My daughters cat almost died few months ago from the atopica.
I know the subject is about your dogs,but its also about atopica.
She has two Bengal cats, brother and sister with severe skin allergies. Thousands of dollars and 4 years later the one was put on atopica and after a while its liver was failing. The kitty was in the animal hospital few days drs didn’t think he’d make it,but somehow he did!
I have a domestic cat with severe skin allergies as well and tried everything from allergy pills to steroid injections nothing’s helping her. But I’m afraid to put her on atopica since what happened though.
It’s so strange though so so many pets with allergies, what the heck is in our environment !!!

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Carol July 18, 2013 at 2:25 pm

It’s so difficult to see our little ones suffering so. Last summer our precious cairn, Harley, was suffering like Abby. Most of his hair fell out (or he pulled it) and he was constantly sneezing. After much research looking for an alternative to conventional vet care (she said he had “flea allergies” even though we’ve never seen a flea on him!) my husband found this company:
http://www.nzymes.com/store/pc/index.asp
The treatment course from them was expensive, but it did the trick. It took several months as they said it would and we had to put him on a grain-free diet. When cool weather came and summer rains left, he came back to his happy, beautiful little self. It’s now July and we’ve had over 20″ of rain in two weeks and he’s starting to show symptoms again. But this time we know what to do for him! The other “goodie” we found was “Dermagic” shampoo soap bars.

Hope Abby improves soon- she is so beautiful! We have been waiting almost a year for a little scottie brother for Harley. Puppies are due this week and we have our fingers crossed- this breeder is wonderful and his waiting list is long. He’ll be our first scottie and we’ve have spent the last year learning everything we can about scotties- I even have a scottie quilt waiting for him!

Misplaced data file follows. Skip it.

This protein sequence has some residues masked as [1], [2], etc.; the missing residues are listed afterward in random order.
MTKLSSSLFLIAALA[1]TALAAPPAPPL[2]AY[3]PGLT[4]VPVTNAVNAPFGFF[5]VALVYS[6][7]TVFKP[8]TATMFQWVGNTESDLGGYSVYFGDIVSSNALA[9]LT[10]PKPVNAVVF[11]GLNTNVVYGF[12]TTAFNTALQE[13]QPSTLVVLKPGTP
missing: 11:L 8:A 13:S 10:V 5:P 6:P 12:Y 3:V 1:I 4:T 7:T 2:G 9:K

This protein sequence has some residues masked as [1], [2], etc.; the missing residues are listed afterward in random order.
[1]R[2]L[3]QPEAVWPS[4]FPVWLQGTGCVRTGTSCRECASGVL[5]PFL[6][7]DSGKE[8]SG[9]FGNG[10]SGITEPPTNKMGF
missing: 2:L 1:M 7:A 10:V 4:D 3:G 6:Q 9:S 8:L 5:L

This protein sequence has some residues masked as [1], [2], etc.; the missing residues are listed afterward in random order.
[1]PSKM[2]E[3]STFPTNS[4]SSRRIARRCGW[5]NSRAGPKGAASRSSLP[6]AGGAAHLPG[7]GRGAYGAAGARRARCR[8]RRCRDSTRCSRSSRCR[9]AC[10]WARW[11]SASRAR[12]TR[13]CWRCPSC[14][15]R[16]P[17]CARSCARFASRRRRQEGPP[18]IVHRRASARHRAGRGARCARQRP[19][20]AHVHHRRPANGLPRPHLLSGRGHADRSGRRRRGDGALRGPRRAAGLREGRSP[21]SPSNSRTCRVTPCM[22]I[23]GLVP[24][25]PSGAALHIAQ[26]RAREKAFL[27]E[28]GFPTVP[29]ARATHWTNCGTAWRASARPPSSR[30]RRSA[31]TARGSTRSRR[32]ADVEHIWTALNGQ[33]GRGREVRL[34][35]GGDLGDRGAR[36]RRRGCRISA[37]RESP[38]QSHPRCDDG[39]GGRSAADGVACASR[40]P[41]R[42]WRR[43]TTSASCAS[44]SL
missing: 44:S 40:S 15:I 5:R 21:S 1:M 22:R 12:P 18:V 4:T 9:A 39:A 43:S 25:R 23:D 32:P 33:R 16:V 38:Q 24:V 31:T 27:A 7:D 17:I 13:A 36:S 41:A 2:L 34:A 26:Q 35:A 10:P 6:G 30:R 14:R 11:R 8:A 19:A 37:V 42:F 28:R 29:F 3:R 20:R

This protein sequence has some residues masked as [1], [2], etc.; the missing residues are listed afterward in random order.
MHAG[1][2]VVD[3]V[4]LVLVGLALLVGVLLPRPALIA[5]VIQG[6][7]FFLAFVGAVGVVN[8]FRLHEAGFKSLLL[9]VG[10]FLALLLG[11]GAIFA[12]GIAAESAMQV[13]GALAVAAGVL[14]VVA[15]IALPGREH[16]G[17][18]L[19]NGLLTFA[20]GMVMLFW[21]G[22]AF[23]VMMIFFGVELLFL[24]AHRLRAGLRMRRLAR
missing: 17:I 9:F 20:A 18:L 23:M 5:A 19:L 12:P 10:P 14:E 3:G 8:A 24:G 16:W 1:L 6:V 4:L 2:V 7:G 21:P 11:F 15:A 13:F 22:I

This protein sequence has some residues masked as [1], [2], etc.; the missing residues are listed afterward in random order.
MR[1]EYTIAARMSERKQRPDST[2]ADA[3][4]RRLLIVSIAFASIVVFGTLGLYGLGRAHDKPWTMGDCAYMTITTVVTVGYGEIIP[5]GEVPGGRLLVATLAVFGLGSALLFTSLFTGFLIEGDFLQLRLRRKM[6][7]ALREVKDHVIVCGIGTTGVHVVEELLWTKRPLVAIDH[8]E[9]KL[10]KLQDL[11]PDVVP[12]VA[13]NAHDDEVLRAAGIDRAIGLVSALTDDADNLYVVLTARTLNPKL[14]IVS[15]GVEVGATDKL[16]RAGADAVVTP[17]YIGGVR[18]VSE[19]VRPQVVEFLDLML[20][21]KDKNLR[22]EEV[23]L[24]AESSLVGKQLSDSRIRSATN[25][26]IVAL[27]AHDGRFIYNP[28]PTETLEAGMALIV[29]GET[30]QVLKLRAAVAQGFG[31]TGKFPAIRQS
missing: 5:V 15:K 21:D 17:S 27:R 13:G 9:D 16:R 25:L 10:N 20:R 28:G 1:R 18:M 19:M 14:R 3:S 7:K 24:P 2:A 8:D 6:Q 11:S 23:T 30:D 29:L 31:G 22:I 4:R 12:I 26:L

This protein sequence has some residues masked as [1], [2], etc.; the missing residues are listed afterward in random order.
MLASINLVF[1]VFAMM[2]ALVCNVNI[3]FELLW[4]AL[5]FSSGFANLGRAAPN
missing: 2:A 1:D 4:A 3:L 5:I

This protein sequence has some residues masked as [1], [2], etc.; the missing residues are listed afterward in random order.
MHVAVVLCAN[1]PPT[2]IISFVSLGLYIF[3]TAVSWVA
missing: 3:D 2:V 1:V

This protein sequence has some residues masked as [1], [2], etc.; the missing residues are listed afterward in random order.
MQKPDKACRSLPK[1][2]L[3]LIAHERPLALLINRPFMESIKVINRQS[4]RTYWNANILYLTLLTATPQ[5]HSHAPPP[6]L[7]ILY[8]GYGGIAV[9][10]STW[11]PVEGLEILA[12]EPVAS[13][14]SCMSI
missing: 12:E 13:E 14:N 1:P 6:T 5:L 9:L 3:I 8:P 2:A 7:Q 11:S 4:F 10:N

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AnnB July 20, 2013 at 6:33 pm

Hope Harley stays well. And congratulations on your soon-to-come new addition! He’s lucky to be going to such a great home.

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mary July 24, 2013 at 11:11 pm

If there is anybody else out there who is in the market for a Scottie, please consider your local Scottish Terrier rescue organization! Or call your local Animal Control (dog pound) or SPCA or Humane Society and get your name put on a “wish list”; that’s how I got my Scots! :) There are Scotties on Dallas’ Scottish Terrier Rescue website that need homes, and you can also try Petfinder.com. Please spread the word!

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Kristi August 2, 2013 at 4:06 am

Mary–one of the saddest –and then best moments we had as scotty owners was rescuing a lovely lass named Fiona who was trapped in a horrible puppy mill for the first years of her life. We loved her very much. I hope you are successful placing them. It’s very sad we need rescue societies at all, but it’s so rewarding to help them! Best wishes.

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mary July 29, 2013 at 2:18 pm

If you have an itchy Scottie, try giving him krill oil (Omega 6)and flaxseed oil (Omega 3) oil. I have a dog with the same problem as stated in Jen’s post(oily and smelly), and the oil made that problem go away!

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Kristi August 2, 2013 at 4:01 am

Hi Ann. I’ve posted several times about how life-changing Atopica was for our Fergus. He’s been on it for at least 7 years. He’s just had his 12th birthday and is in great health with less aging than other terriers I’ve had. (If you can repost other more detailed posts I’ve made, I’ve gone into specifics because it’s been so important to his quality of life). But, the bottom line is that we went all other less restrictive routes first, including the very high cost of dermatologist and skin testing, shots, etc. Atopica has been the only thing that’s worked well–bye bye “red racing stripes” on his sides, pulling out fur, etc. We get a blood test annually to ensure he’s got good counts, liver function, etc.– never had a problem. I will add that our current vet advocates as minimum a dose as possible–after initially daily, then every other day dosage to get the titer up so it’s therapeutic, Fergus only takes it twice a week. I also use Malaseb shampoo weekly, and Malaseb foot baths several times a week for all of them–they tend to get yeast in the pads of their feet; Malaseb targets yeast; they’re much happier when we do that. Overall, happy and healthy and regularly monitored in case anything changes. We’re really grateful. I don’t know what we’d do without it!!!! I think anyone should consider it, and with the vet assisting you and careful monitoring, make the best choice for your baby! Good luck.